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Graziosi v. Joyce's Café

July 7, 2009


The opinion of the court was delivered by: (judge Caputo)


Three motions for summary judgment are presently before the Court from: (1) Defendant Jamie Barrett, (2) Defendants City of Scranton and Scranton Police Department (the "Municipal Defendants"), and (3) Defendant Nathan Barrett. For the reasons set forth in greater detail below, the Court will grant each of the Defendants' motions.

The Court has jurisdiction over this matter pursuant to 28 U.S.C. § 1331 and 28 U.S.C. § 1343.


The undisputed facts of this case are as follows.*fn1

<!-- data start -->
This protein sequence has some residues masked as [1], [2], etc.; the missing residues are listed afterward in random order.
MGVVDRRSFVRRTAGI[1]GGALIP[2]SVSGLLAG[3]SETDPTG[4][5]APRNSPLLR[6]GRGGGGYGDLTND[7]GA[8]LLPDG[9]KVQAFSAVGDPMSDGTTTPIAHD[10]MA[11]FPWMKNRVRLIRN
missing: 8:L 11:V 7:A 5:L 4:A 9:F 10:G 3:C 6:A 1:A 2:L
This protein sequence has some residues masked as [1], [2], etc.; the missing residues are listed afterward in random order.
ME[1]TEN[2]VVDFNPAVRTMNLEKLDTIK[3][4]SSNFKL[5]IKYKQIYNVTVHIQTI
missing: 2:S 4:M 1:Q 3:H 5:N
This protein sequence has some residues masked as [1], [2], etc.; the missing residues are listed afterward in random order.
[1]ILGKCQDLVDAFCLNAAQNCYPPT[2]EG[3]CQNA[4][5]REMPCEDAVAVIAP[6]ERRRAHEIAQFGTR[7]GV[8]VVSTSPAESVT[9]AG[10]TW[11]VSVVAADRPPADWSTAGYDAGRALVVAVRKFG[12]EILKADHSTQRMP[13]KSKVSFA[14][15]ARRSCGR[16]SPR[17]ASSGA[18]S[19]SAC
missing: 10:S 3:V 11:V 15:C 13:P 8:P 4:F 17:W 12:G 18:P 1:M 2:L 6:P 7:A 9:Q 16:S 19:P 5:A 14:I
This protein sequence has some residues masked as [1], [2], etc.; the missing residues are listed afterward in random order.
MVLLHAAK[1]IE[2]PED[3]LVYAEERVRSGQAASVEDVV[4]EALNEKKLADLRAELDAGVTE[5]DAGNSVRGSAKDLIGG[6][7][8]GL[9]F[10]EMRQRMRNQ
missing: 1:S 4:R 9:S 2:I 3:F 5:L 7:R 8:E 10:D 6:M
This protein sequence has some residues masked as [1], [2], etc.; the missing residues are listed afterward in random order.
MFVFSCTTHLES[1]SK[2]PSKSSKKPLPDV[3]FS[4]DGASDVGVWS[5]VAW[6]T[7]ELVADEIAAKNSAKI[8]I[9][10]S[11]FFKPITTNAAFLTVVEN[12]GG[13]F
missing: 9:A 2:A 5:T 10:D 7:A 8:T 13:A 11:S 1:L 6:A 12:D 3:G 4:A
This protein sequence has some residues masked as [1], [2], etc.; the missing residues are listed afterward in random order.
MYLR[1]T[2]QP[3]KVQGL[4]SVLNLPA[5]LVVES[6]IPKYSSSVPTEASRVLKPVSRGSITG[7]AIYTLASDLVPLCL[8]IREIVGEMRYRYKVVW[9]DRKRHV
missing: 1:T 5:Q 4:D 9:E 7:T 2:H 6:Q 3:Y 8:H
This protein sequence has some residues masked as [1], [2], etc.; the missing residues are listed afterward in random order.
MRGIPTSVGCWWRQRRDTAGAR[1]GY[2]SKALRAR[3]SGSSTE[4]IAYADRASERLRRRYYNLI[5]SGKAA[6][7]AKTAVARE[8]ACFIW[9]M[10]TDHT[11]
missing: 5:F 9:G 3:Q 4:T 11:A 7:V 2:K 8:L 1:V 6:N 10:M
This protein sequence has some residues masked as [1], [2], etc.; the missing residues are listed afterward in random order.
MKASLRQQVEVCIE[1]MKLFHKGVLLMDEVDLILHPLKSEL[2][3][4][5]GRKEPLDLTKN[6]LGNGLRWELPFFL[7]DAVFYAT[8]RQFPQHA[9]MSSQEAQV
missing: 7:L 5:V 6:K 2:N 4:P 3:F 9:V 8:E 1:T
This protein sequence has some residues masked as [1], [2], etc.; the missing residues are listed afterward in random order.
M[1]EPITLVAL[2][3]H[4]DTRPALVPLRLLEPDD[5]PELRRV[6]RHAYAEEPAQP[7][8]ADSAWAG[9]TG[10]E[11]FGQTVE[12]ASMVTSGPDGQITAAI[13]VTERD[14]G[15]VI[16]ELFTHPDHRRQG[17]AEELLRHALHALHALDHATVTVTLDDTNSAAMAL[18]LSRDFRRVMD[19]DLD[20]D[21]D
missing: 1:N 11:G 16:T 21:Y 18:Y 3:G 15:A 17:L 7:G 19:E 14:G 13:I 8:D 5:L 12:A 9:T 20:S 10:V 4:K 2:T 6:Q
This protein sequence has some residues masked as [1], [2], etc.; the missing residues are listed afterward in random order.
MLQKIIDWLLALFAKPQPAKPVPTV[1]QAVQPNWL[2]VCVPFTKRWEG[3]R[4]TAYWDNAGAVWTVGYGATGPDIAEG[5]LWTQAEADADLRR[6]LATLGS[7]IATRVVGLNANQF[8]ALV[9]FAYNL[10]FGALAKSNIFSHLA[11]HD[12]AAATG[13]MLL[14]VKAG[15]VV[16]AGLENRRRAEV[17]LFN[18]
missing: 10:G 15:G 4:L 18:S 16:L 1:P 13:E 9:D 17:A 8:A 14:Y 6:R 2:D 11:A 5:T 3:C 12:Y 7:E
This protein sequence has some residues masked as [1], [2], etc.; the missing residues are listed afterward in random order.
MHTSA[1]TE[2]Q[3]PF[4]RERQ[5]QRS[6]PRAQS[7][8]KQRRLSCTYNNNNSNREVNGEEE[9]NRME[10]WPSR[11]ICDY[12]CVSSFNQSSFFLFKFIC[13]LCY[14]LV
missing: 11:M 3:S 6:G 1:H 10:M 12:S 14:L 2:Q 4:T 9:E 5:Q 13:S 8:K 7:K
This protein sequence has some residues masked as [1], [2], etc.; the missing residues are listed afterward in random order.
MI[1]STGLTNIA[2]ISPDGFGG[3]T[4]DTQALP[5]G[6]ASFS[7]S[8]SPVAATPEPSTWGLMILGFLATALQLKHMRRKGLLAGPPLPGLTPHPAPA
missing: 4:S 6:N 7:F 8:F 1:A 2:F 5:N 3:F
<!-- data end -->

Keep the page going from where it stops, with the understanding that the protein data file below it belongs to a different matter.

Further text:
On December 31, 2005, at approximately 2:00 a.m., Plaintiff Joshua Graziosi ("Plaintiff") drove his car to Defendant Joyce's Café ("Joyce's) with his friend Tim Gretz ("Mr. Gretz"). (Def. J. Barrett SOF, Doc. 30 ¶ 2; Def. Scranton SOF, Doc. 34 ¶ 1.) Prior to driving to Joyce's the Plaintiff, who was a minor at the time, had consumed three (3) cans of beer. (Doc. 30 ¶ 2.) The Plaintiff and Mr. Gretz drove to Joyce's in order to continue their consumption of alcoholic beverages and to look for a phone and jewelry that Plaintiff had lost at Joyce's during a December 27, 2005 visit to Joyce's Café. (Doc. 30 ¶ 3-4; Doc. 34 ¶ 2.) The Plaintiff and Mr. Gretz arrived at Joyce's and found it closed. (Doc. 30 ¶ 5; Doc. 34 ¶ 3.) After unsuccessfully attempting to enter Joyce's Café, the Plaintiff publically urinated in some bushes on an unidentified person's private property adjoining Joyce's Café. (Doc. 30 ¶ 6; Doc. 34 ¶ 4.) At this time, Mr. Gretz produced a paint-filled marker and began vandalizing the front door of Joyce's Café. (Doc. 30 ¶ 7; Doc. 34 ¶ 5.) After urinating in the bushes, and while Mr. Gretz continued to deface Joyce's front door, the Plaintiff walked to the back of the Joyce's Café building. (Doc. 30 ¶ 8.) Defendant Nathan Barrett, who was working as a bartender at Joyce's, opened the front door, yelled at and attempted to apprehend Mr. Gretz. (Doc. 34 ¶ 6.) The Plaintiff heard yelling and saw Mr. Gretz being chased by a man who had come out of Joyce's. (Doc. 30 ¶¶ 9-10.) Unable to apprehend Mr. Gretz, Defendant Nathan Barrett confronted the Plaintiff, who had picked up a stick after watching Mr. Gretz flee and observing Nathan Barrett's anger. (Doc. 30 ¶¶ 14-19; Doc. 34 ¶¶ 7-8.)